^Reader shared ticket from Friday for their dog being on the grass 93-22 {assuming officer meant to write 93-20, or 93-2 ordinance, both which do not state that dogs cannot be on the grass. If it was 93-22, which states that dogs cannot be on public park grass, it was not stated in the new ordinances shared via the city to the public.}

    “Today we received a ticket for our dog being on the grass at Maxwell Park,” another resident wrote in to our team on Instagram. “City code 93-22. We watched him ticket 4 or 5 other people while we were standing there.”

    “We were down there this morning and witness three people get tickets,” @jamiedav writes in a message. “One owner was walking the dog on their leash around the perimeter of the grass. This is getting out of control!”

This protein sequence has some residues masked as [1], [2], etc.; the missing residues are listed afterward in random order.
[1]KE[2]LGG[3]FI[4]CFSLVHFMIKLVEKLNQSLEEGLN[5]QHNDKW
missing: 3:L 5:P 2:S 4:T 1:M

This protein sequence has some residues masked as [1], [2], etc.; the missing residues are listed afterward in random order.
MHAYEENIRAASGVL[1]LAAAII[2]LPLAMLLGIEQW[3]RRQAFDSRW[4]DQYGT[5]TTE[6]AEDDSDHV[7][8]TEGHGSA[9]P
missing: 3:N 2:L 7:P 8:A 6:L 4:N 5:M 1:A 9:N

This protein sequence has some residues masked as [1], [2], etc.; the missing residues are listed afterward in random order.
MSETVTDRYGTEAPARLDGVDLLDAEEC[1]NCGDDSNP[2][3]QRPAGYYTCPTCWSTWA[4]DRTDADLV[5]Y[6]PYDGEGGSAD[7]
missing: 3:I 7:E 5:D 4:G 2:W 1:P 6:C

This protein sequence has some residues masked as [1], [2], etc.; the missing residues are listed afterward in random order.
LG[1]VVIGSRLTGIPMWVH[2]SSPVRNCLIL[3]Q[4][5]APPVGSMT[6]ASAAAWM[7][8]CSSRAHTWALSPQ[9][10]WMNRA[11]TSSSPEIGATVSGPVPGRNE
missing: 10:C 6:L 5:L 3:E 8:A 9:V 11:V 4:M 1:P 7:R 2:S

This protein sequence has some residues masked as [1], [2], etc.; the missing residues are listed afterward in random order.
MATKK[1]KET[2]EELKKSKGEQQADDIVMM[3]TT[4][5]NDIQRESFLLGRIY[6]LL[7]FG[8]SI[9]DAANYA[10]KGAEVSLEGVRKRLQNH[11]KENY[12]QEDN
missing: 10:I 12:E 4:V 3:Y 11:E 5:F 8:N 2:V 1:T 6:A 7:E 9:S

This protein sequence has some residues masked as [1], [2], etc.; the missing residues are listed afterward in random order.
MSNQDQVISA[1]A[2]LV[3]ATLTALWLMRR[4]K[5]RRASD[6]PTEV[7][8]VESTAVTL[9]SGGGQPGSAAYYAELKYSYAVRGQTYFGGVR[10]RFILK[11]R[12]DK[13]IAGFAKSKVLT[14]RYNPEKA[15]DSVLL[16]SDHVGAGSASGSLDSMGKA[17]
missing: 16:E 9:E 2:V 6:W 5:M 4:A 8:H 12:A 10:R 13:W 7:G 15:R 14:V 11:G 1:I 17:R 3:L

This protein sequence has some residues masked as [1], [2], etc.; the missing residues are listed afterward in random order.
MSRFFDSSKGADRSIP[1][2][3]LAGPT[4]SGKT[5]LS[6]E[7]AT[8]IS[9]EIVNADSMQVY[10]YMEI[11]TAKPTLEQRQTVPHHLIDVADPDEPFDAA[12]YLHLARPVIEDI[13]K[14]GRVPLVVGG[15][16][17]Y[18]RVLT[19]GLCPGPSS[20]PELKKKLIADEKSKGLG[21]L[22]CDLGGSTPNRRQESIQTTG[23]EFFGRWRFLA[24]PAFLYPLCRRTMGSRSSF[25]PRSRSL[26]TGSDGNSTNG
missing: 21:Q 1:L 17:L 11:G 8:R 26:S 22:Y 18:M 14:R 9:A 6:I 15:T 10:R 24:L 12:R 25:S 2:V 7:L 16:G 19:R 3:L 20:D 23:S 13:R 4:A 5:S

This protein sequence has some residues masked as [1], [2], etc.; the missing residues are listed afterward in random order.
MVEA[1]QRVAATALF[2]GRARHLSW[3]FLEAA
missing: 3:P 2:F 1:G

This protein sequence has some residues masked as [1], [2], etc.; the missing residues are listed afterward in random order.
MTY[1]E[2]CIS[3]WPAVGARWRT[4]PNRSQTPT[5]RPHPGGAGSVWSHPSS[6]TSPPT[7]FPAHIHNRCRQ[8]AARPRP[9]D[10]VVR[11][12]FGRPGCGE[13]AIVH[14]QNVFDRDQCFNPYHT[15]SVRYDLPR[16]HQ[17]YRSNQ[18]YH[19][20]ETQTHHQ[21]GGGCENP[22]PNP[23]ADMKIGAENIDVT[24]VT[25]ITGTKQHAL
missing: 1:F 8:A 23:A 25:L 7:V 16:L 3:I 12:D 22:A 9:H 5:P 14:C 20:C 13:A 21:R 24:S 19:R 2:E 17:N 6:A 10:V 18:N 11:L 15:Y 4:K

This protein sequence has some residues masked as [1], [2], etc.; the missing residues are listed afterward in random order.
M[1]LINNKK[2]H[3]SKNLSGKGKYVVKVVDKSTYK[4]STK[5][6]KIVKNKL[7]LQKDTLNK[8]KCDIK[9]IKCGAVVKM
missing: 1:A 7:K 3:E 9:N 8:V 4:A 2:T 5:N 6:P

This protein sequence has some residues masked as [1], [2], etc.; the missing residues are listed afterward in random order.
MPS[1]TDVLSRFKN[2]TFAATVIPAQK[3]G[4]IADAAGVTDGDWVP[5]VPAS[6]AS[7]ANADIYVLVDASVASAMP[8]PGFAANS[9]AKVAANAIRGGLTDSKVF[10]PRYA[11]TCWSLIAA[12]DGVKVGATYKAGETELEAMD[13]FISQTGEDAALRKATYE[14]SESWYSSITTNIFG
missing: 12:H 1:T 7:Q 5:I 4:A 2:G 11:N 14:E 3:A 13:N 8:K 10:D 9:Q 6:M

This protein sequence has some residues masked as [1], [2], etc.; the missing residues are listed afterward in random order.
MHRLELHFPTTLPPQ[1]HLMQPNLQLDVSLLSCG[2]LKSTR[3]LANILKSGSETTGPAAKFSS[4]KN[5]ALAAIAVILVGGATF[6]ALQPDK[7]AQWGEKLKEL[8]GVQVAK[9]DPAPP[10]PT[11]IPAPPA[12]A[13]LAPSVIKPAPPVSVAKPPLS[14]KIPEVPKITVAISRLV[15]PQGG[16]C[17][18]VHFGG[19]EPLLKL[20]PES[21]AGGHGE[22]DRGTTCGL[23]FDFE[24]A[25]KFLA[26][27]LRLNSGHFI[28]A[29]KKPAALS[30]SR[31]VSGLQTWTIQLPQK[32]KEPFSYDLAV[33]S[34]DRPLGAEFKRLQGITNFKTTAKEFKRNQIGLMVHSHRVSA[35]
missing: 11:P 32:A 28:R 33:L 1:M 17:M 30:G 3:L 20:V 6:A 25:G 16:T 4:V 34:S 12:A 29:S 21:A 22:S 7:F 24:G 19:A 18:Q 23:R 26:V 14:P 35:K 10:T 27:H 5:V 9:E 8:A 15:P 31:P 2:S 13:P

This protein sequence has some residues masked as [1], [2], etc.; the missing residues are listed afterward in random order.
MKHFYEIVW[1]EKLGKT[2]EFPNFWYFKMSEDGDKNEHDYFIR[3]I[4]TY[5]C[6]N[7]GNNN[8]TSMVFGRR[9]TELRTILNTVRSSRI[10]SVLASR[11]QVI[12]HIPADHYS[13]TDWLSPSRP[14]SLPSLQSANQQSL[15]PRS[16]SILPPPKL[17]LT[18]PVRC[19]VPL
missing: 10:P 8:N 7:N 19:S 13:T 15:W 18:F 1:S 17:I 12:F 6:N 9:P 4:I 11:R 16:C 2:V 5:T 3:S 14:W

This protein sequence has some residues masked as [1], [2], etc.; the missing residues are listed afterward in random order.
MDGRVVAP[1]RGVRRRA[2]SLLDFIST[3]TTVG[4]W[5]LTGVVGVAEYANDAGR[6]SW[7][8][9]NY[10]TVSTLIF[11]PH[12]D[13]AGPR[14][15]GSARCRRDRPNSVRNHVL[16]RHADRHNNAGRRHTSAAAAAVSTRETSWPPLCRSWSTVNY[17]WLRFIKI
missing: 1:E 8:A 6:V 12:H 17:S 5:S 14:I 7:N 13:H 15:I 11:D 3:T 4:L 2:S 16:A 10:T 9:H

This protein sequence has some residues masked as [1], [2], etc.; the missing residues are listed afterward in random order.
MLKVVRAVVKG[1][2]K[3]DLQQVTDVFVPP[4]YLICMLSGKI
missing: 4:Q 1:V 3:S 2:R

dogs dog run

    {Photo credit: @JamieDav}

    “Yes, apparently no dogs are allowed on any grass in any park in Hoboken. My dog was on the grass leashed,” writes another reader, Lauren. “The ticket reads, ‘dog was on grass.’ I totally appreciate the pick-up-after-your-dog and leash-your-dog rules, but staying off the grass just seems a bit excessive.”

    “I got a ticket too,” writes @abkballet. “I’m all for enforcing people to clean up their dog’s {poop emoji} but I’m a responsible dog owner and my dog was just walking on the grass. This is ridiculous!”

    There’s a Change.org petition circulating around Mile Square, citing the barring of dogs on grass as an “impractical and cruel act.” You can view or sign the petition here.

    On Twitter, Chief Ferrante responded to a resident with concerns about the situation of dogs being ticketed on the grass:

    hoboken dog poop ordinance